And the answer is simple 40/460=8.69% return on risk. If you're collecting .40¢ for selling a Bear Call Spread and say you sell a Bull Put Spread for .60¢ (remember, Iron Condor is a cominations of bear calls and bull puts) now you have a total credit of $1. Now your looking to make $1 risking $4. That's 25% reward on risk. Since options expire every 3rd friday of each month, most would considered 25% return pretty good. 

AAPL Dec'12 Risk Reversal

Sell 510/505 Dec'12 Put Spread
Buy 535/540 Dec'12 Call Spread

Order:

Risk Profile:

Margin: 500 per contract
Max Gain: 500 per contract

12/18/12 Update:
Closing out this trade for +.70¢ per contract or 14% return on margin.



December 13, 2012

SPX Dec'12 Bull Put spread



Sell: Dec2 1400 Put 
Buy: Dec2 1395Put
Credit: .30¢
Margin: $4.70
Return: 6.38%
Fills: .30¢ credit.

Risk Profile:



Order:


12/14/12 Update:
This trade expired, we kept full credit.

December 12, 2012

SPX Dec'2 Iron Condor


Sell: Dec2 1410 Put 
Buy: Dec2 1405 Put
Sell: Dec2 1460 Call
Buy: Dec2 1465 Call
Credit: .50¢
Margin: $4.50
Return: 11.11%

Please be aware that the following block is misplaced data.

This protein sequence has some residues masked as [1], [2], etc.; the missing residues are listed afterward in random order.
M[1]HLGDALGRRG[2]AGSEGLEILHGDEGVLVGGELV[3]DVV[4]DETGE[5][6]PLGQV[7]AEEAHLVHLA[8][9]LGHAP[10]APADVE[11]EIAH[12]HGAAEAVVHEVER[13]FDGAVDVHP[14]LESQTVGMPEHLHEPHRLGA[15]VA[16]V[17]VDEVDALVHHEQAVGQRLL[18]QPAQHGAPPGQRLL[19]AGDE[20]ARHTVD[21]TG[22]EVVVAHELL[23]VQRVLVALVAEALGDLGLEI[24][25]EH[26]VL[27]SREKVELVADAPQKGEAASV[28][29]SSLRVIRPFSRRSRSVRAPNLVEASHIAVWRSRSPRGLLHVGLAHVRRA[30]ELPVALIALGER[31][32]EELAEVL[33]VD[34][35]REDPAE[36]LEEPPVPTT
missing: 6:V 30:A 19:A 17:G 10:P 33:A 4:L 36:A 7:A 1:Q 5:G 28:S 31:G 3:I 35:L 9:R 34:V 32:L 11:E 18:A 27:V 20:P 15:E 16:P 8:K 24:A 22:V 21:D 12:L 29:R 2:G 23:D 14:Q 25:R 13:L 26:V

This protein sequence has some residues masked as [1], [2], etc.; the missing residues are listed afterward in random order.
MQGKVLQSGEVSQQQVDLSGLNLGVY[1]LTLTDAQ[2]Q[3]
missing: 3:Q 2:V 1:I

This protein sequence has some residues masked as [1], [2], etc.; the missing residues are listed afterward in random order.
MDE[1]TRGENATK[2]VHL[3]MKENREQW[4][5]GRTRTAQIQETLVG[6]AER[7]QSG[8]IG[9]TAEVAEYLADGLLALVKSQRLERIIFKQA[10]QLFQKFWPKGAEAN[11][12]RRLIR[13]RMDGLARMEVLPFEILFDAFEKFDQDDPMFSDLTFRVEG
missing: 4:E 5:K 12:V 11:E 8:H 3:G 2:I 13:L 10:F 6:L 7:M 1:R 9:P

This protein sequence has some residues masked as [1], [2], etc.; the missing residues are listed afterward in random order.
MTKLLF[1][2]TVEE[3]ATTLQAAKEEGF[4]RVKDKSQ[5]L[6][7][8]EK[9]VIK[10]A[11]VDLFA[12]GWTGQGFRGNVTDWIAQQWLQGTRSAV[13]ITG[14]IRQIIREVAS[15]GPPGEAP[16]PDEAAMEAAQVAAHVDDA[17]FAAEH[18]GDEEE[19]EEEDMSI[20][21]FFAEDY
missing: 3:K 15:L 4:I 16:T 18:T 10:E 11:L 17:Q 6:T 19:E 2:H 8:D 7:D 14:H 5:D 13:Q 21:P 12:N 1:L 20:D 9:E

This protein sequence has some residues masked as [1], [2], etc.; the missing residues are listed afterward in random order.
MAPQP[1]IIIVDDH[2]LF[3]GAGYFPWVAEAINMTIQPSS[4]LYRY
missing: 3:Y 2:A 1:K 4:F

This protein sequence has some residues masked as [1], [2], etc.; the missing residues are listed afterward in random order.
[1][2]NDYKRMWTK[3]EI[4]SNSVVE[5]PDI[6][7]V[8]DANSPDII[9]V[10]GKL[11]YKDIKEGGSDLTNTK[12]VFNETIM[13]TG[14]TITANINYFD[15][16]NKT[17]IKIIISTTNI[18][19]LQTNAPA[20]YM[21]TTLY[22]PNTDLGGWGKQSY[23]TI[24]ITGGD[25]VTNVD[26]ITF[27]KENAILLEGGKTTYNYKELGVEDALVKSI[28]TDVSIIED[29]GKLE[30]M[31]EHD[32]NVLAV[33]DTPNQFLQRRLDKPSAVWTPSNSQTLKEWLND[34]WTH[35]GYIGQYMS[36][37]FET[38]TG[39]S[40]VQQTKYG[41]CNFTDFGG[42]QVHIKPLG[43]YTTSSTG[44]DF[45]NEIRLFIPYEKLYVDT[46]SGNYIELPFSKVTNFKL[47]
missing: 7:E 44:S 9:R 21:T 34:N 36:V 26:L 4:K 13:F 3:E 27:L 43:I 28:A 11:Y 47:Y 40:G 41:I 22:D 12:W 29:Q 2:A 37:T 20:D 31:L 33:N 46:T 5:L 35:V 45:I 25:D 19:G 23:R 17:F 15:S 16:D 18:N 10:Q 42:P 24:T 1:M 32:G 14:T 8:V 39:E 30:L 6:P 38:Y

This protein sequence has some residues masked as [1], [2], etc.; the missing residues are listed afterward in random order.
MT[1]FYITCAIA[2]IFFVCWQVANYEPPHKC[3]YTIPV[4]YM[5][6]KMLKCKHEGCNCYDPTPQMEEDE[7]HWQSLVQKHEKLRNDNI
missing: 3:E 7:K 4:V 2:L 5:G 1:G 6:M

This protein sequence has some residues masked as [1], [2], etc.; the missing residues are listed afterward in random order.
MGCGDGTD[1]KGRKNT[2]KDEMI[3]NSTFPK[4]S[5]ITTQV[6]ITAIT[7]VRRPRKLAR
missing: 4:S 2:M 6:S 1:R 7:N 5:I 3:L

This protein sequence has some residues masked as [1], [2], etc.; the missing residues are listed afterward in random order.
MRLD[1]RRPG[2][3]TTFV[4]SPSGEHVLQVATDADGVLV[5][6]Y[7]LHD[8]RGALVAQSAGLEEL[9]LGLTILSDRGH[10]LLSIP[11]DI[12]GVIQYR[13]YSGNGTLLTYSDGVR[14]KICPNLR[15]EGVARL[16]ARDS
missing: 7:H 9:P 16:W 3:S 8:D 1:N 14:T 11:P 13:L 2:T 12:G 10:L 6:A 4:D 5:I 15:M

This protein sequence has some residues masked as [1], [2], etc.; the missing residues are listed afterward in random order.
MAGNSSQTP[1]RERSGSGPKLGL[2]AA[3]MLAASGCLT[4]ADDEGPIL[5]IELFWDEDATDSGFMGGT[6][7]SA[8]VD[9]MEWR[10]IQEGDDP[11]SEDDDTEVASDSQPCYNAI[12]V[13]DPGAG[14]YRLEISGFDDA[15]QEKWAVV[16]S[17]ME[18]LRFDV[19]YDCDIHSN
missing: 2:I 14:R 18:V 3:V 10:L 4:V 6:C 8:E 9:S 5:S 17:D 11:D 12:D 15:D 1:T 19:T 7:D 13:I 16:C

Fills: Will be posted when/if order filled.

Risk Profile:



Order:



Update 12/13/12:
No fill for this trade, will look to enter new position.

December 6, 2012

SPX Dec'1 Iron Condor


Sell: Dec1 1390 Put 
Buy: Dec1 1385 Put
Sell: Dec1 1430 Call
Buy: Dec1 1435 Call
Credit: .45¢
Margin: $4.55
Return: 9.89%
Fills:
  • 1430/1435 Bear Call spread sold for .20¢
  • 1390/1385 Bull Put spread sold for .25¢
Risk Profile:


Order:



Update 12/6/12:
I am also offering 1430/1435 Bear Call spread for current mid price of .20¢
Will post fills if/when orders go through.

Update 12/7/12:
This position is working well, we're going to leave it to expire between short strikes:


Update 12/9/12:
This position expired worthless for 9.89% Return.

December 3, 2012

Chart of two dying stars

Dell Inc was upgraded by Goldman Sachs and this stock is up almost 5% today. Let's see the daily chart on this puppy:


This stock has been in a solid downtrend since April of this year and there are a few clear levels that were support and now should act as resistance. Looking at this chart, it reminded me of a chart I saw earlier today. This chart happens to remind of a company that's in a similar position, except with smart phones and not PCs. And the winner is.... RIMM:


RIMM has been in a downtrend since early 2011 (actually since Apple released iPhone 1), and now it's at a critical level of resistance which was support before breaking underneath. It should be fun to see who wins, buyers or sellers and if we're going to see RIMM back in single digits again. Dell and RIMM charts are similar as they both have clear levels of support/resistance that these stocks can be traded against. Make sure you understand risks involved buying or selling any security and speak to a professional before taking this risk.